by Ren Zelen
The title of the movie may be ‘Raw‘ but one could never accuse Julia Ducournau’s film of being undercooked. It’s a zesty stew of body horror, psychological analysis, social commentary and a uniquely disturbing coming-of-age tale. It’s not to everyone’s taste, but I’m willing to bet that you won’t have sampled anything quite like it.
Raw begins as Justine (Garance Marillier) travels with her parents to begin her studies at a prestigious veterinary school. It is the place where her parents met and it is where her older sister, Alexia (Ella Rumpf), is currently a student.
Immediately the course begins, the upperclassmen – including Justine’s brazen and headstrong older sister- inflict a barrage of humiliating hazing rituals upon Justine and the other freshmen. Similarly to Abel Ferrara’s vampire horror The Addiction, the university here proves to be a battleground of dominance and submission. The newbies are woken in the middle of the night and forced to crawl through underground tunnels in their underwear in order to take part in bacchanalian basement parties.
In a climactic ritual, Carrie-like, the freshmen have buckets of pig’s blood dumped on them and are lined up in order to be bullied into eating a raw rabbit kidney each. Justine comes from a strictly vegetarian family, and is initially repulsed and resistant to this test. She only succumbs when her sister Alexia pressures her into swallowing the meat, refusing to have her appear a wimp.
The experience gives Justine a virulently allergic reaction, but also, an unexpected newfound craving. Justine soon succumbs to her hunger, starting out with beef shawarma and raw chicken straight out of the fridge, before a random accident involving her sister awakens an appetite for rarer victuals.
It is probably no spoiler to indicate that Raw is a movie about cannibalism, but although it invokes the body horror of Cronenberg, it likewise offers much more. This horror/drama movie, ostensibly about a hunger for human flesh, examines the notions of sexuality – where one feels the desire to literally consume the object of one’s lust.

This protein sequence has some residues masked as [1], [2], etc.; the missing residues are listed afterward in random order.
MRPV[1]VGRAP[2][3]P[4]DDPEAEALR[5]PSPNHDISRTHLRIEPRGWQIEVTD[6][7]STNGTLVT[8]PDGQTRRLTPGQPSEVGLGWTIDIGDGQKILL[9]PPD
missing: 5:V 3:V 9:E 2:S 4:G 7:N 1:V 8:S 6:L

Raw also deals with body image, and specifically female body image. A female doctor gives a monologue about the desperation that a fat girl feels to lose weight so that she might ‘fit-in’, and Justine herself, although already wafer slim, is told she is more attractive when she fasts and becomes yet thinner. There are semi-jokey student conversations about anorexia as a common response to the trauma of rape.
In this kind of social climate, eating itself becomes a fetishized activity for females and consuming the flesh of humans becomes a strangely appropriate metaphor. During the brutal hazing rituals, the freshmen have to swallow their individuality, their pride and their sense of self. The forced swallowing of meat therefore, ironically becomes Justine’s personal initiation into self-knowledge.
Justine begins to develop cravings for her gay roommate Adrien (Rabah Nait Oufella) which are ostensibly sexual, yet Ducournau so intertwines Justine’s burgeoning sexuality with her desire for flesh-as-food, that it becomes impossible to dissociate one urge from the other.
The way in which Ducournau conflates these appetites is repugnant, but we see Justine struggling with her desires and trying to come to terms with her own identity and with the knowledge that she does not ‘fit in’. She wrestles with the more dangerous instincts of her nature, but has no idea how to control them. Despite her unorthodox situation, her insecurity helps her to remain relatable.
Although Justine is a fascinating central character, (a stunningly brave performance by Marillier) it is the relationship between the two sisters that intrigues and mystifies. Big sister Alexia is not an immediately sympathetic character, and frustrates by blowing hot and cold.
As Alexia discovers Justine’s unusual ‘eating disorder’ her reaction is not immediately obvious. She covers up her sister’s proclivity, but then, to Justine’s astonishment, Alexia reveals that she has similar inclinations by showing her little sister a way to indulge her appetites without getting caught.
Alexia’s character is a conundrum – she is protective, but lapses into acts of cruelty, culminating in a horrific betrayal. The newfound closeness of the sisters veers back and forth from bloody rivalry to mutual support and loyalty which the viewer may find perplexing, but then, perhaps that’s what many familial relationships are like?
However, as Justine gives into yearnings that are diametrically opposed to the vegetarian, humane philosophy under which she was raised, she becomes more confident and powerful in her own identity and sexuality.
Despite being reminiscent of Jorge Michel Grau’s We Are What We Are, John Fawcett’s Ginger Snaps and the body horror of David Cronenberg, Raw displays its own singular voice. Ducournau’s film is lurid, visually striking and full of images that will shock. Together with cinematographer Ruben Impens’s fevered images and use of colour (including a fabulously sensual paint scene) and Jim Williams’s chilling score, Ducournau creates a nightmarish fable which slyly examines some of the monstrous aspects of trying to ‘fit in’ to the roles sanctioned by society.
Recently, many of the movies I have seen herald a welcome return to the tradition of social commentary within the horror genre. It has been particularly gratifying to see this resurgence spearheaded by female filmmakers who are able to express themselves so confidently in what has traditionally been a male-dominated genre.
Female filmmakers appear to have plenty of material to contribute and to enliven the horror genre, if only we have the stomach to take it.
Raw is out on DVD & Blu-Ray now!